British Tourists Flee Canary Islands Amidst Brexit Rule Change and Local Tourism Protests

British tourists abandon Canary Islands homes due to EU's 90-day limit post-Brexit, as locals protest over-tourism's impact on housing and environment, calling for sustainable tourism policies.

Mazhar Abbas
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British Tourists Flee Canary Islands Amidst Brexit Rule Change and Local Tourism Protests

British Tourists Leave Canary Islands Amid EU Rule Change Limiting Non-Essential Travel

Thousands of British tourists are reportedly abandoning their holiday homes in the Canary Islands, including popular destinations like Lanzarote, Gran Canaria, and Tenerife, due to a new European Union rule change implemented after Brexit. The regulation now limits UK citizens to spending only 90 days at a time in Spain, leading to frustration among British travelers who had relocated to the sunny archipelago.

The exodus of UK nationals from the Canary Islands comes as locals protest against the surge in tourism, demanding a temporary cap on tourist arrivals to curb the rise in short-term holiday rentals and hotel construction, which they argue is escalating housing costs for residents. Demonstrators have put up signs reading "closed due to over-tourism" in parts of Lanzarote, with campaigners arguing that the islands cannot cope with the influx of visitors, leading to issues like housing shortages, congestion of health services, waste management problems, and loss of biodiversity.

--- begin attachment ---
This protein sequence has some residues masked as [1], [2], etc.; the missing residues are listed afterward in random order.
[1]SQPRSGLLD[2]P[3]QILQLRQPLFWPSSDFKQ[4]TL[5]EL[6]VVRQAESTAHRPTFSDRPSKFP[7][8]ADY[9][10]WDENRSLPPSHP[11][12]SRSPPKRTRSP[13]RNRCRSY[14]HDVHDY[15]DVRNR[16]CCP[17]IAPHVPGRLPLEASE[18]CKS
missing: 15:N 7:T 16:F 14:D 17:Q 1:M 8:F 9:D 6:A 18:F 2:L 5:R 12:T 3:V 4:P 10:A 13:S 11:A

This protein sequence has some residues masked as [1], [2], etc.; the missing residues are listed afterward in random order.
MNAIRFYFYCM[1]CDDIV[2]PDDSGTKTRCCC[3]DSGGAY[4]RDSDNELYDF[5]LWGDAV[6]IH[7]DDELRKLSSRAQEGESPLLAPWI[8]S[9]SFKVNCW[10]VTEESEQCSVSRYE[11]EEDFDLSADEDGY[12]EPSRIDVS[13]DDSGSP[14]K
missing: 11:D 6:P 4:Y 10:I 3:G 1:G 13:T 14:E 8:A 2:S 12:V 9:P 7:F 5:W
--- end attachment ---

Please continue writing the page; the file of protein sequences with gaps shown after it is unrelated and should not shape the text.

Why this matters: The departure of British tourists from the Canary Islands highlights the ongoing impact of Brexit on travel and tourism, as well as the growing tensions between locals and visitors in popular holiday destinations. The situation emphasizes the need for sustainable tourism practices that balance the economic benefits of tourism with the well-being of local communities and the environment.

Ángel Víctor Torres, the president of the Canary Islands, has urged protesters to show "common sense and calm," acknowledging the importance of UK tourists who bring in millions every spring and summer. However, he also conceded that tighter controls are necessary, as the region welcomes a significantly larger number of holidaymakers each year compared to its two million residents.

Spain Debates Tourism Limits: Spanish officials have discussed scrapping the 90-day limit for UK visitors, but they state that the solution must come from the EU. Meanwhile, residents have called for authorities to implement a tourism tax and stricter restrictions to control the number of visitors. One demonstrator said the message is "not against the tourist but against a tourism model that doesn't benefit this land and needs to be changed."

Key Takeaways

  • Thousands of British tourists leaving Canary Islands due to new EU 90-day rule
  • Locals protest surge in tourism, demand cap on arrivals to curb housing costs
  • Brexit's impact on travel and tourism, tensions between locals and visitors
  • Canary Islands president urges calm, acknowledges need for tighter tourism controls
  • Residents call for tourism tax, stricter restrictions to manage visitor numbers